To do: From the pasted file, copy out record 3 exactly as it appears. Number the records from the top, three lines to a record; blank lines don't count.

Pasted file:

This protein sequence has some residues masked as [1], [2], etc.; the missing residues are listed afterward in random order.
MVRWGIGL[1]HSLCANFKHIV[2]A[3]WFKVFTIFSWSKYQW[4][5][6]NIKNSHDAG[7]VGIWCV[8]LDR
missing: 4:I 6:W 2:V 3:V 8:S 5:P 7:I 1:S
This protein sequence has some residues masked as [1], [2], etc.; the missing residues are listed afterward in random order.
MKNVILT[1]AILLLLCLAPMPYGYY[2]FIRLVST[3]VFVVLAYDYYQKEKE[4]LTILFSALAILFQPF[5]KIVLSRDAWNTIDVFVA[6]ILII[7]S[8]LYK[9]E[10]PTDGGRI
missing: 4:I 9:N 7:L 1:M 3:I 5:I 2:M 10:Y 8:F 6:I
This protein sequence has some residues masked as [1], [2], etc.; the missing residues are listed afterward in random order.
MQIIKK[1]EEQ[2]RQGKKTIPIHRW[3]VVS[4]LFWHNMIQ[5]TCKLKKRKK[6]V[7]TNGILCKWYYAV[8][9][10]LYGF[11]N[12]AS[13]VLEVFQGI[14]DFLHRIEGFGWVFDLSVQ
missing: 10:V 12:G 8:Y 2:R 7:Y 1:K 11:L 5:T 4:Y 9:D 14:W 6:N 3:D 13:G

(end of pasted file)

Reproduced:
This protein sequence has some residues masked as [1], [2], etc.; the missing residues are listed afterward in random order.
MQIIKK[1]EEQ[2]RQGKKTIPIHRW[3]VVS[4]LFWHNMIQ[5]TCKLKKRKK[6]V[7]TNGILCKWYYAV[8][9][10]LYGF[11]N[12]AS[13]VLEVFQGI[14]DFLHRIEGFGWVFDLSVQ
missing: 10:V 12:G 8:Y 2:R 7:Y 1:K 11:L 5:T 4:Y 9:D 14:W 6:N 3:D 13:G